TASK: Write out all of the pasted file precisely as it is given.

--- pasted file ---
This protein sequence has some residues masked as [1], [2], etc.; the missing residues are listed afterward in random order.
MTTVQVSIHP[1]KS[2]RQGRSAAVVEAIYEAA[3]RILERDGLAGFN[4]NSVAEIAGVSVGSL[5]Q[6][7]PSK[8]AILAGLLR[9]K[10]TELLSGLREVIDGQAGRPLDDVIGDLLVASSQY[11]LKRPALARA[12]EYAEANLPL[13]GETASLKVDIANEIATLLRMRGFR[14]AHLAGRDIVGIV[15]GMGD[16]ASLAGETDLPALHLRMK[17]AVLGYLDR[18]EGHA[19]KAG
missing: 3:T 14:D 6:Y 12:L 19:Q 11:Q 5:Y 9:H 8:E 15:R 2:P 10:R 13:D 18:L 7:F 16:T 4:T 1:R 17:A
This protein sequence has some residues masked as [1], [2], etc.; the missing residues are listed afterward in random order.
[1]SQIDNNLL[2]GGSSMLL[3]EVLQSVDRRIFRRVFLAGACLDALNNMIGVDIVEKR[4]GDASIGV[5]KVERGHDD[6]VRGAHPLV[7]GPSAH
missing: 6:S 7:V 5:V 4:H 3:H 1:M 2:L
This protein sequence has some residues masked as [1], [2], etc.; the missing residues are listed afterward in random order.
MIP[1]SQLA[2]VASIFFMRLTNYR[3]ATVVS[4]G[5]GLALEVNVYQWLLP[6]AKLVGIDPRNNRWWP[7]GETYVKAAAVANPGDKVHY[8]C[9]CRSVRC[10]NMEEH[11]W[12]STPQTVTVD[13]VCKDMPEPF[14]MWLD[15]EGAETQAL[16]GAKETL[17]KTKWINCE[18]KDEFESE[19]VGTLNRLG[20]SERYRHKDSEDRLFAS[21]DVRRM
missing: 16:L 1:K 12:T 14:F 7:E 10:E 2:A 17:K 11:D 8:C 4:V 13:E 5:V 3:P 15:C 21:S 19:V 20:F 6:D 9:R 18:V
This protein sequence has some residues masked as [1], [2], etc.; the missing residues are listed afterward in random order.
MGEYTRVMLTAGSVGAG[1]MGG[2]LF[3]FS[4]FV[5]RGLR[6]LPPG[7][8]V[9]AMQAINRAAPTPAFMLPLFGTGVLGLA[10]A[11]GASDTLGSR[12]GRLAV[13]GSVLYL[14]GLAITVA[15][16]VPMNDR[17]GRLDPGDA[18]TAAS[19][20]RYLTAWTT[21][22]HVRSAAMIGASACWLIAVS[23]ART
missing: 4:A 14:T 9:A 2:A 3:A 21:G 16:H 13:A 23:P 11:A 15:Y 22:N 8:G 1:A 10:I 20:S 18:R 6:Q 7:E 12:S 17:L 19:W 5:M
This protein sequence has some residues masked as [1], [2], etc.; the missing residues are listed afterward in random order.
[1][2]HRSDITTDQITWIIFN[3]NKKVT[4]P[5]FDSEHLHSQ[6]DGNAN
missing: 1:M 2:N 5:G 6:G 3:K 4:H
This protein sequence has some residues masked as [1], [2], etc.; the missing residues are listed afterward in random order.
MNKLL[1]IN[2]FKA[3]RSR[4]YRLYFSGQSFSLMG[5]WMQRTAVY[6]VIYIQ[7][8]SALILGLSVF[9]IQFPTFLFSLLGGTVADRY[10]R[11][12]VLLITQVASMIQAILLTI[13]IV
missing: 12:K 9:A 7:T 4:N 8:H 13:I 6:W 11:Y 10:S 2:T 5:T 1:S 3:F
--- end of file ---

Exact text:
This protein sequence has some residues masked as [1], [2], etc.; the missing residues are listed afterward in random order.
MTTVQVSIHP[1]KS[2]RQGRSAAVVEAIYEAA[3]RILERDGLAGFN[4]NSVAEIAGVSVGSL[5]Q[6][7]PSK[8]AILAGLLR[9]K[10]TELLSGLREVIDGQAGRPLDDVIGDLLVASSQY[11]LKRPALARA[12]EYAEANLPL[13]GETASLKVDIANEIATLLRMRGFR[14]AHLAGRDIVGIV[15]GMGD[16]ASLAGETDLPALHLRMK[17]AVLGYLDR[18]EGHA[19]KAG
missing: 3:T 14:D 6:Y 12:L 19:Q 11:Q 5:Y 9:H 8:E 15:R 2:P 10:R 13:D 18:L 7:F 16:T 4:T 1:R 17:A
This protein sequence has some residues masked as [1], [2], etc.; the missing residues are listed afterward in random order.
[1]SQIDNNLL[2]GGSSMLL[3]EVLQSVDRRIFRRVFLAGACLDALNNMIGVDIVEKR[4]GDASIGV[5]KVERGHDD[6]VRGAHPLV[7]GPSAH
missing: 6:S 7:V 5:V 4:H 3:H 1:M 2:L
This protein sequence has some residues masked as [1], [2], etc.; the missing residues are listed afterward in random order.
MIP[1]SQLA[2]VASIFFMRLTNYR[3]ATVVS[4]G[5]GLALEVNVYQWLLP[6]AKLVGIDPRNNRWWP[7]GETYVKAAAVANPGDKVHY[8]C[9]CRSVRC[10]NMEEH[11]W[12]STPQTVTVD[13]VCKDMPEPF[14]MWLD[15]EGAETQAL[16]GAKETL[17]KTKWINCE[18]KDEFESE[19]VGTLNRLG[20]SERYRHKDSEDRLFAS[21]DVRRM
missing: 16:L 1:K 12:T 14:F 7:E 10:E 2:A 17:K 11:D 8:C 4:V 13:E 5:V 3:P 15:C 21:S 19:V 20:F 6:D 9:R 18:V
This protein sequence has some residues masked as [1], [2], etc.; the missing residues are listed afterward in random order.
MGEYTRVMLTAGSVGAG[1]MGG[2]LF[3]FS[4]FV[5]RGLR[6]LPPG[7][8]V[9]AMQAINRAAPTPAFMLPLFGTGVLGLA[10]A[11]GASDTLGSR[12]GRLAV[13]GSVLYL[14]GLAITVA[15][16]VPMNDR[17]GRLDPGDA[18]TAAS[19][20]RYLTAWTT[21][22]HVRSAAMIGASACWLIAVS[23]ART
missing: 4:A 14:T 9:A 2:A 3:A 21:G 16:H 13:A 23:P 11:A 15:Y 22:N 8:G 1:A 10:I 20:S 18:R 6:Q 7:E 12:S 17:L 19:W 5:M
This protein sequence has some residues masked as [1], [2], etc.; the missing residues are listed afterward in random order.
[1][2]HRSDITTDQITWIIFN[3]NKKVT[4]P[5]FDSEHLHSQ[6]DGNAN
missing: 1:M 2:N 5:G 6:G 3:K 4:H
This protein sequence has some residues masked as [1], [2], etc.; the missing residues are listed afterward in random order.
MNKLL[1]IN[2]FKA[3]RSR[4]YRLYFSGQSFSLMG[5]WMQRTAVY[6]VIYIQ[7][8]SALILGLSVF[9]IQFPTFLFSLLGGTVADRY[10]R[11][12]VLLITQVASMIQAILLTI[13]IV
missing: 12:K 9:A 7:T 4:N 8:H 13:I 6:W 11:Y 10:S 2:T 5:T 1:S 3:F